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Little evidence to support assertion in U.S. News story that ADHD drugs can help smokers quit

Rating

3 Star

ADHD Stimulants Might Help a Smoker With the Disorder Cut Back on Cigarettes

Our Review Summary

This US News & World Report story discusses the possibility that some drugs used mainly to control attention deficit hyperactivity disorder (ADHD) may be useful in helping people quit smoking.

The story focuses on a very small pilot study where researchers claim an ADHD drug, lisdexamfetamine dimesylate, reduced the number of cigarettes a person smoked, although it had no effect on stopping their smoking habit. The story doesn’t mention either the cost of the drug nor any harms that might come from its use. It also doesn’t  provide enough information about the study itself for readers to adequately evaluate its results. Nor does it disclose that the study was funded by a pharmaceutical company and that some members of the research team receive support from pharmaceutical firms.

 

Why This Matters

Smoking is a serious addiction that causes serious health consequences in those with and without ADHD, so efforts to promote abstinence and decreased use are appropriate. But when it comes to the ADHD drug Vyvanse helping smokers quit, this article is much ado about nothing.

Criteria

Does the story adequately discuss the costs of the intervention?

Not Satisfactory

There is no mention of the cost of the drug mentioned in the study, lisdexamfetamine dimesylate, in this story. A quick web search provided costs for a 30-day supply ranging from $285 to $337.

Nor was there any mention of whether health insurance would cover the cost of this drug for helping curb smoking, especially since this is an “off-label” usage.

Does the story adequately quantify the benefits of the treatment/test/product/procedure?

Not Satisfactory

The story states that, “our findings suggest that among adult regular smokers with ADHD who are interested in quitting, LDX does not increase the probability of smoking cessation more than does placebo, but is associated with a significant overall reduction in the amount of cigarettes smoked and is effective for reducing ADHD symptoms.”

However, there are no numbers offered to lend context to that statement. We don’t know how many cigarettes participants smoked on average, nor do we know how many fewer they smoked while on the drug.  Basically, there no numerical data provided in this story.

Does the story adequately explain/quantify the harms of the intervention?

Not Satisfactory

The story doesn’t mention anything about harms, potential or reported, to those taking lisdexamfetamine dimesylate. While some known side effects may be considered minor, this is an amphetamine-based compound and appropriate cautions should be mentioned.

Does the story seem to grasp the quality of the evidence?

Not Satisfactory

While the story does explain that participants were given either the drug or a placebo, nothing else was offered to help evaluate the study design, and thus put its findings into perspective. The study itself was very small, involving less than two dozen participants in either the placebo or experimental group. The study offered several limitations which went unmentioned by the news story:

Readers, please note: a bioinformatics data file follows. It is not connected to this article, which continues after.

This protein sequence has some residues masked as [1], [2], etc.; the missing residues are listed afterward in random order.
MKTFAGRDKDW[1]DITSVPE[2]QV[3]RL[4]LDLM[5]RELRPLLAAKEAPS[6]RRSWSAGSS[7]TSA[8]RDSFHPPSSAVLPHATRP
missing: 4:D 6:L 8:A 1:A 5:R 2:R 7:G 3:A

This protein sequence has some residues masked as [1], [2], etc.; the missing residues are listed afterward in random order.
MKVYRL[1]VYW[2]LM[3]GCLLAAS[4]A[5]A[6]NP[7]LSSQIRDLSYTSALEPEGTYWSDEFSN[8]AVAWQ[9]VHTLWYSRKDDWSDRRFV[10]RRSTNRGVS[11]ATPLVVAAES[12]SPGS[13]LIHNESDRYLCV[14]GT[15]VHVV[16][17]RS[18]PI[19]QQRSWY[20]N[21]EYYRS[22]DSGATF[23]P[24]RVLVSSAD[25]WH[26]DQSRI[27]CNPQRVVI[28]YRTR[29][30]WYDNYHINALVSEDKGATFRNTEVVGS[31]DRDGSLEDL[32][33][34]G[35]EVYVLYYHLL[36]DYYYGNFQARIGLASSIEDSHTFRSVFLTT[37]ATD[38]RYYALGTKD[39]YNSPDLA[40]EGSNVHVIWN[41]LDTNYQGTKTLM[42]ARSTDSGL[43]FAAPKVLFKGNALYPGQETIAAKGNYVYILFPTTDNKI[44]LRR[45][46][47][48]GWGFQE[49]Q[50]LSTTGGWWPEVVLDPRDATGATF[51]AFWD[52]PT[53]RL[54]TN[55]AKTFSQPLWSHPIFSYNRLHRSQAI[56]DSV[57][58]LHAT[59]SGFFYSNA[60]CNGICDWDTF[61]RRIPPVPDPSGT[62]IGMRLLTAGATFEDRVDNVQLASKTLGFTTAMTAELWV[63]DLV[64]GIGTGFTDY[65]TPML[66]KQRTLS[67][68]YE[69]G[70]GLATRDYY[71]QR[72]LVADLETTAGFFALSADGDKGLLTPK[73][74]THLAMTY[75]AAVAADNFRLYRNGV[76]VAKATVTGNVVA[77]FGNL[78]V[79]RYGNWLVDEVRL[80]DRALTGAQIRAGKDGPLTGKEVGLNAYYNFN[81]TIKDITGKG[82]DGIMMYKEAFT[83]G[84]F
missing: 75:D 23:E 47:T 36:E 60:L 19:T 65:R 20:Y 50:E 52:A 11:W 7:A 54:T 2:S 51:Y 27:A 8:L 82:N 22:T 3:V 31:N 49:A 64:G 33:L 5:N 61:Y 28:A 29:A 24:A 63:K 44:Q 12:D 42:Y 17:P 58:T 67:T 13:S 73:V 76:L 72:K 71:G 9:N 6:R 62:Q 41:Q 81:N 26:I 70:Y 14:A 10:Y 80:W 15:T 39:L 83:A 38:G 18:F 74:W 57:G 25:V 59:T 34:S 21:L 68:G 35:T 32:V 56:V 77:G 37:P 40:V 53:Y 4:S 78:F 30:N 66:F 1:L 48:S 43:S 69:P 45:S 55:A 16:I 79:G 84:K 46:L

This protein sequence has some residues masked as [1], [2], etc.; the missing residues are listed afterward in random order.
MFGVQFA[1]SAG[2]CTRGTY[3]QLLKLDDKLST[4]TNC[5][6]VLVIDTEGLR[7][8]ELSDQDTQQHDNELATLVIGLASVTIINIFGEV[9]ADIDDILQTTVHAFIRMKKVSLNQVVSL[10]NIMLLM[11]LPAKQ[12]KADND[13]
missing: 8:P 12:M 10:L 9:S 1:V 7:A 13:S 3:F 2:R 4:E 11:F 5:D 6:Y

“First, our sample size was quite small and this study can thus only be considered a pilot trial. Most of our findings did not even approach significance, however, suggesting that statistical power (i.e., sample size) was not a major factor in our findings.”

“Second, we did not collect systematic follow-up data on our sample after the end of treatment.” … “It would have been useful to assess the impact of LDX on smoking-related outcomes over a longer duration of time.”

Does the story commit disease-mongering?

Satisfactory

While the story doesn’t really commit disease mongering, it does play off the understanding that a large portion of the smoking population wants to quit and are therefore easily susceptible to any information suggesting an easier remedy to stopping smoking, which this story does. The headline makes it sounds like it was about using ADHD drugs as smoking cessation treatment, for example.

Does the story use independent sources and identify conflicts of interest?

Not Satisfactory

While the story includes a comment from a physician not affiliated with the study mentioned, it fails to point out that some members of the research team receive support from pharmaceutical firms, or that the study itself was underwritten by a drug company.

Does the story compare the new approach with existing alternatives?

Satisfactory

We’ll give the story a just barely satisfactory here since it includes the information that study participants also were using a transdermal patch aimed at helping them quit smoking. It also mentions two other available drugs which may be useful in helping curb smoking.

Does the story establish the availability of the treatment/test/product/procedure?

Satisfactory

The drugs mentioned in this story are all currently available.

Does the story establish the true novelty of the approach?

Not Applicable

The story appears to be a feature story vs pegged to a new study being published. So we’ll give this an N/A.

Does the story appear to rely solely or largely on a news release?

Satisfactory

The story does not appear to rely on a news release.

Total Score: 4 of 9 Satisfactory

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